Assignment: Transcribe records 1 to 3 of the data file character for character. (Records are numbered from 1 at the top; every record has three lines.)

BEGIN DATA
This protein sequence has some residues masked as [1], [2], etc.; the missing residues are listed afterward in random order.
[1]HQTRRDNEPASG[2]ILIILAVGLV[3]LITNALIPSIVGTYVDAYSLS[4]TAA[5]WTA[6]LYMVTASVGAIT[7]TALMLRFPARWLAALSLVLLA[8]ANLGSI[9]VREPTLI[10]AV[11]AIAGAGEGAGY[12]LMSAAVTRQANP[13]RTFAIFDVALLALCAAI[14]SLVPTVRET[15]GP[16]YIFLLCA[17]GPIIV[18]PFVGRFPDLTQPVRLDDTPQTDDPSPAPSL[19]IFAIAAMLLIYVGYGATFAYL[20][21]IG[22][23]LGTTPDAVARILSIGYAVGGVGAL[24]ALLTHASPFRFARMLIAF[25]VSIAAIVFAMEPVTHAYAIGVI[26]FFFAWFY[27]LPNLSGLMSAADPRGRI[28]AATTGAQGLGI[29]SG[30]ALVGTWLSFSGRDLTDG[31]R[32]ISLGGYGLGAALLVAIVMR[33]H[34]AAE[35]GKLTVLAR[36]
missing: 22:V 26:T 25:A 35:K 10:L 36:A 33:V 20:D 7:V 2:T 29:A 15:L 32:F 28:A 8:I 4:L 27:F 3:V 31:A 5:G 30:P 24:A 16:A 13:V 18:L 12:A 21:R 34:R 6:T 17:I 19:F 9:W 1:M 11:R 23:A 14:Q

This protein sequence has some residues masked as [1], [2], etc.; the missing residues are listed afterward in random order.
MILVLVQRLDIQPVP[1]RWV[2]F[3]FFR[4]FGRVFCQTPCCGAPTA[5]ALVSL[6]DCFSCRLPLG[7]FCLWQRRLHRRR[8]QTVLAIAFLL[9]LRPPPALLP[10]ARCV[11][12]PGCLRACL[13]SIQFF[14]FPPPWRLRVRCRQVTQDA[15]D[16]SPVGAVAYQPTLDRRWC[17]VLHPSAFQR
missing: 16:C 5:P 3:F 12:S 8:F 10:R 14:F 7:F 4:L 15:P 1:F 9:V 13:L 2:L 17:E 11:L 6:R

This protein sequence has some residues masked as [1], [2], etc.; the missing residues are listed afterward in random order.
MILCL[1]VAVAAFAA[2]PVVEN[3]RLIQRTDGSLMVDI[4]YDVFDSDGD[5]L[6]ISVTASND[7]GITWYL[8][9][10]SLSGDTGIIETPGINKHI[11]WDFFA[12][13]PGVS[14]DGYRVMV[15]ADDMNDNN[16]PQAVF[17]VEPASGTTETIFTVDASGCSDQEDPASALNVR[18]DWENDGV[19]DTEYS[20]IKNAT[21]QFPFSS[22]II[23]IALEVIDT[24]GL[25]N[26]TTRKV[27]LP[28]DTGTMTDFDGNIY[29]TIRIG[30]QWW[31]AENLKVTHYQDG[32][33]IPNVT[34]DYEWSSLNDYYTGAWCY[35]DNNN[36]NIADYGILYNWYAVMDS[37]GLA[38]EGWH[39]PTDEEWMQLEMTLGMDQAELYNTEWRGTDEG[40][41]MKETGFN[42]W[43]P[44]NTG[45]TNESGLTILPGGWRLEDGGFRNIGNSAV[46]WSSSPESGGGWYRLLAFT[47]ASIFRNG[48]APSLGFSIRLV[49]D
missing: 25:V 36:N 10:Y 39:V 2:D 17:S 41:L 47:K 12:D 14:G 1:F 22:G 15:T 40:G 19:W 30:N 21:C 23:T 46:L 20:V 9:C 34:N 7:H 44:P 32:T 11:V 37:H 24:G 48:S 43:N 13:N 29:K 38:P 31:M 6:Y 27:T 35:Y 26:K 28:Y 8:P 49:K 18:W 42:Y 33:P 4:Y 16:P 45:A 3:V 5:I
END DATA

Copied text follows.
This protein sequence has some residues masked as [1], [2], etc.; the missing residues are listed afterward in random order.
[1]HQTRRDNEPASG[2]ILIILAVGLV[3]LITNALIPSIVGTYVDAYSLS[4]TAA[5]WTA[6]LYMVTASVGAIT[7]TALMLRFPARWLAALSLVLLA[8]ANLGSI[9]VREPTLI[10]AV[11]AIAGAGEGAGY[12]LMSAAVTRQANP[13]RTFAIFDVALLALCAAI[14]SLVPTVRET[15]GP[16]YIFLLCA[17]GPIIV[18]PFVGRFPDLTQPVRLDDTPQTDDPSPAPSL[19]IFAIAAMLLIYVGYGATFAYL[20][21]IG[22][23]LGTTPDAVARILSIGYAVGGVGAL[24]ALLTHASPFRFARMLIAF[25]VSIAAIVFAMEPVTHAYAIGVI[26]FFFAWFY[27]LPNLSGLMSAADPRGRI[28]AATTGAQGLGI[29]SG[30]ALVGTWLSFSGRDLTDG[31]R[32]ISLGGYGLGAALLVAIVMR[33]H[34]AAE[35]GKLTVLAR[36]
missing: 22:V 26:T 25:A 35:K 10:L 36:A 33:V 20:D 7:V 2:T 29:A 15:L 32:F 28:A 8:I 4:L 27:F 3:V 31:A 5:G 30:P 24:A 16:A 13:V 18:L 12:A 21:R 34:R 6:T 17:I 19:F 9:W 1:M 11:R 23:A 14:Q

This protein sequence has some residues masked as [1], [2], etc.; the missing residues are listed afterward in random order.
MILVLVQRLDIQPVP[1]RWV[2]F[3]FFR[4]FGRVFCQTPCCGAPTA[5]ALVSL[6]DCFSCRLPLG[7]FCLWQRRLHRRR[8]QTVLAIAFLL[9]LRPPPALLP[10]ARCV[11][12]PGCLRACL[13]SIQFF[14]FPPPWRLRVRCRQVTQDA[15]D[16]SPVGAVAYQPTLDRRWC[17]VLHPSAFQR
missing: 16:C 5:P 3:F 12:S 8:F 10:R 14:F 7:F 4:L 15:P 1:F 9:V 13:L 2:L 17:E 11:L 6:R

This protein sequence has some residues masked as [1], [2], etc.; the missing residues are listed afterward in random order.
MILCL[1]VAVAAFAA[2]PVVEN[3]RLIQRTDGSLMVDI[4]YDVFDSDGD[5]L[6]ISVTASND[7]GITWYL[8][9][10]SLSGDTGIIETPGINKHI[11]WDFFA[12][13]PGVS[14]DGYRVMV[15]ADDMNDNN[16]PQAVF[17]VEPASGTTETIFTVDASGCSDQEDPASALNVR[18]DWENDGV[19]DTEYS[20]IKNAT[21]QFPFSS[22]II[23]IALEVIDT[24]GL[25]N[26]TTRKV[27]LP[28]DTGTMTDFDGNIY[29]TIRIG[30]QWW[31]AENLKVTHYQDG[32][33]IPNVT[34]DYEWSSLNDYYTGAWCY[35]DNNN[36]NIADYGILYNWYAVMDS[37]GLA[38]EGWH[39]PTDEEWMQLEMTLGMDQAELYNTEWRGTDEG[40][41]MKETGFN[42]W[43]P[44]NTG[45]TNESGLTILPGGWRLEDGGFRNIGNSAV[46]WSSSPESGGGWYRLLAFT[47]ASIFRNG[48]APSLGFSIRLV[49]D
missing: 25:V 36:N 10:Y 39:V 2:D 17:S 41:L 47:K 12:D 14:G 1:F 22:G 15:T 40:G 19:W 30:N 21:C 23:T 46:L 20:V 9:C 34:N 7:H 44:P 32:T 11:V 37:H 24:G 48:S 43:N 13:N 29:K 38:P 31:M 6:Y 27:T 35:Y 26:K 28:Y 8:P 49:K 18:W 42:Y 33:P 4:Y 16:P 45:A 3:V 5:I